Andy White, shown in a 1992 photo, was humble about his early musical days, his widow said.
Michael Brennan/Hulton Archive/Getty Images
Andy White, shown in a 1992 photo, was humble about his early musical days, his widow said.

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Ringo Starr played tambourine on the U.S. version of the Beatles' first hit

Andy White moved to New Jersey and taught music

He died after having a stroke last week, his widow says

CNN —  

The man who played drums on the U.S.-released version of the Beatles’ song “Love Me Do” died this week, his wife told CNN.

Andy White, 85, had a stroke last Thursday and died on Monday, Thea White said.

She said she was thankful that her husband didn’t suffer long and was grateful for a long marriage.

“God was good to us. He gave us 42 wonderful years together,” she told CNN.

Andy White, originally from Scotland, played drums when the Beatles recorded “Love Me Do” for a third time in 1962. Ringo Starr played the tambourine but had been the drummer for the single that later was released in Europe.

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The song was originally recorded during the Beatles audition for record label EMI with Pete Best on drums.

According to Rolling Stone, White was paid £5 for three hours of work and received no royalties.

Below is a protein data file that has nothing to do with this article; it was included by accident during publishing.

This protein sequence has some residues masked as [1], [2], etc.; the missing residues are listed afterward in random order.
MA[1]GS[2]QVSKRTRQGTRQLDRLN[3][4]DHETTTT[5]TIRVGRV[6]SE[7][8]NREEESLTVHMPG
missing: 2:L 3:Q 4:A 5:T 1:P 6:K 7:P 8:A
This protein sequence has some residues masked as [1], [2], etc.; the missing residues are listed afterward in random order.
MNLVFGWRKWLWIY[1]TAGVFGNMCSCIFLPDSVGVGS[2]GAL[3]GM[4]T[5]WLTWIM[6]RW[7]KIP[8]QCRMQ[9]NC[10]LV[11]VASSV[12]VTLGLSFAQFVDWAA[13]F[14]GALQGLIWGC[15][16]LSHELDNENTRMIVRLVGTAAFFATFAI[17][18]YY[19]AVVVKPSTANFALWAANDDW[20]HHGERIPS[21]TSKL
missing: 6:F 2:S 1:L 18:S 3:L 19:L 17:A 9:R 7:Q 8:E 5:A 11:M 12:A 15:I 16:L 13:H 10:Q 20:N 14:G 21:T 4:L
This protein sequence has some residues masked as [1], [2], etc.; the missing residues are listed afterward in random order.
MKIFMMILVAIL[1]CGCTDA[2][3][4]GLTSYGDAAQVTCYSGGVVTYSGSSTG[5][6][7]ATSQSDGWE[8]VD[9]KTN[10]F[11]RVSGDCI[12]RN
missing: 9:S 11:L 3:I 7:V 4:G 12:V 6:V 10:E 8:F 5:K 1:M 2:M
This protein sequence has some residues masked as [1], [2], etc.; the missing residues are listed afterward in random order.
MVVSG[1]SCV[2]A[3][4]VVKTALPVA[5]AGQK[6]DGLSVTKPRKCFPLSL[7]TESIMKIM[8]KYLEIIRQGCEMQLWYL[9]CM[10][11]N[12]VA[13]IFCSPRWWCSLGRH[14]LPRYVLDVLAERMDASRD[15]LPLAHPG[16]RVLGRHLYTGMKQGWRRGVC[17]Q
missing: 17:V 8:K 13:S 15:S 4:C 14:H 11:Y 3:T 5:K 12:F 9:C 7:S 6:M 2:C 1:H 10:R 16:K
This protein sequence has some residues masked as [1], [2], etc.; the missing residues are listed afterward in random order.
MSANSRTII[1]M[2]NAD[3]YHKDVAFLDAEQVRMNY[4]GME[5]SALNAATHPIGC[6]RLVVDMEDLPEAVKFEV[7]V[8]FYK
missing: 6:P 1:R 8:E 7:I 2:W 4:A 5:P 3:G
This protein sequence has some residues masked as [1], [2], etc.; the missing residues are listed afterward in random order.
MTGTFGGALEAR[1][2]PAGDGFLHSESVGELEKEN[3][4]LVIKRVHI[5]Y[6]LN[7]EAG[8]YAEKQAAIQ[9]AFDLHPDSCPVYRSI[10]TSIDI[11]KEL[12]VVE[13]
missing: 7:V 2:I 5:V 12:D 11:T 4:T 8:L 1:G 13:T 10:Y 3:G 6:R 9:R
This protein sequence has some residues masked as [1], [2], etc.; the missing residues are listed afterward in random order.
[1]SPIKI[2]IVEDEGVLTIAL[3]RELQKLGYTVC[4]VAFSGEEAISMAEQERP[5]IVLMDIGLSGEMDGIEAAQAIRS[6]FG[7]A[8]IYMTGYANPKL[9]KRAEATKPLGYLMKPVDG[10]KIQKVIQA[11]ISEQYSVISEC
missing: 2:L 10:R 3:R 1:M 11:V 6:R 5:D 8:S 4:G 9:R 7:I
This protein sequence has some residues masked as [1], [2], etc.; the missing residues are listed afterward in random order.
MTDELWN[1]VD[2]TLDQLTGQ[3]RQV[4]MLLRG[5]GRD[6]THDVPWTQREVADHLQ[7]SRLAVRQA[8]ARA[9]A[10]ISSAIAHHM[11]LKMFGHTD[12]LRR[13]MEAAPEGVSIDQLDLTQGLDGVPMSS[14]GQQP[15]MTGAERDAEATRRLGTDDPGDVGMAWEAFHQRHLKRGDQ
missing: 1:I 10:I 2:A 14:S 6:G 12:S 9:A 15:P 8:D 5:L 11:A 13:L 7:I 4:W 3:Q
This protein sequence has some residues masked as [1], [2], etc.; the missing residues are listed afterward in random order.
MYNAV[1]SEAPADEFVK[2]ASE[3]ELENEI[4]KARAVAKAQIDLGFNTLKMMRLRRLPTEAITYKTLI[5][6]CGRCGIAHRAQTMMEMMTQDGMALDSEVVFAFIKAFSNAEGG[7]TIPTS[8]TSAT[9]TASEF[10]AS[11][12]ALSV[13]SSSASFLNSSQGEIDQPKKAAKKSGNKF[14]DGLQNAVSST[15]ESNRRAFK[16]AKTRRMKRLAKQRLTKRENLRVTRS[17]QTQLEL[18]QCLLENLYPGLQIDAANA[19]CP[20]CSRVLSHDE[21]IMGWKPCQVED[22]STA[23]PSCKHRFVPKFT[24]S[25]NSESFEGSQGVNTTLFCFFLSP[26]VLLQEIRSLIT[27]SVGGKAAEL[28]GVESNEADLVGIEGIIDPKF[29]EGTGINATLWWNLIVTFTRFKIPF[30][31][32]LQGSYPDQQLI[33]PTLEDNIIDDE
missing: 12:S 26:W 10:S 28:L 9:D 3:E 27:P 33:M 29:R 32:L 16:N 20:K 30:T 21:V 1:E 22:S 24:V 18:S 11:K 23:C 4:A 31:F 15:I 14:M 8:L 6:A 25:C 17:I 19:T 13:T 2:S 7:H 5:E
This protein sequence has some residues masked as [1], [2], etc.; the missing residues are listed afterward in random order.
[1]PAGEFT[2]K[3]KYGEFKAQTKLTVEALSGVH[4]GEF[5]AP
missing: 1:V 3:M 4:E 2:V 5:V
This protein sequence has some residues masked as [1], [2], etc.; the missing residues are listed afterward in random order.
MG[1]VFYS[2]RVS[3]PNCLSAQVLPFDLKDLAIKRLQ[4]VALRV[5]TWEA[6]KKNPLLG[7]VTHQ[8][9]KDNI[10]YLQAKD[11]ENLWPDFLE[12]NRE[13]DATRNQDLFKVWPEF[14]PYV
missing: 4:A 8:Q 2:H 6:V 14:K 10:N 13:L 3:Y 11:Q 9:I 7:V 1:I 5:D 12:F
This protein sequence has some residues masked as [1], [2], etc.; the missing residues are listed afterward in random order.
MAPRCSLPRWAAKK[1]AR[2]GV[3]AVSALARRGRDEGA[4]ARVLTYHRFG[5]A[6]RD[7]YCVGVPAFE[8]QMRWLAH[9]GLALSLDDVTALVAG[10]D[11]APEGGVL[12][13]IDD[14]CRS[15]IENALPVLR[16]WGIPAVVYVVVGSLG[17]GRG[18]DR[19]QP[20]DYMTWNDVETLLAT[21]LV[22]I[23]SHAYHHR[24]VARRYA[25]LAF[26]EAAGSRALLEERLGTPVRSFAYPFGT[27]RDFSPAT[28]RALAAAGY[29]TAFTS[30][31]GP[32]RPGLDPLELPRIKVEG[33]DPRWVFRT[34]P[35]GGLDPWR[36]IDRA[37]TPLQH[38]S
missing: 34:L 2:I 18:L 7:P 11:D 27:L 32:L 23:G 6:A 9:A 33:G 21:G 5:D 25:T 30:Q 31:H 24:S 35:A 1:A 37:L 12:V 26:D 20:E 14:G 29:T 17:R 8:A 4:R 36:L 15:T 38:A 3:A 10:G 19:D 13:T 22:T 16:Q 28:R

“Love Me Do” was the Beatles first single. The song went to No. 1 when it was released in the United States in 1964. The B side was “P.S. I Love You.”

White is one of the musicians referred to as a “Fifth Beatle.” The list includes White, Best, Jimmie Nicol, Stuart Sutcliffe, Billy Preston and others.

Four lives and the Fab Four

While he still lived in England, White often was a session drummer for EMI at the Abbey Road Studios.

He reportedly was the drummer on Tom Jones’ “It’s Not Unusual.”

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White settled in New Jersey, where he taught music and was active in Eastern United States Pipe Band Association.

White’s wife said he judged Scottish-style pipe and drum band events up and down the East Coast and was “so incredibly humble” about his early success.

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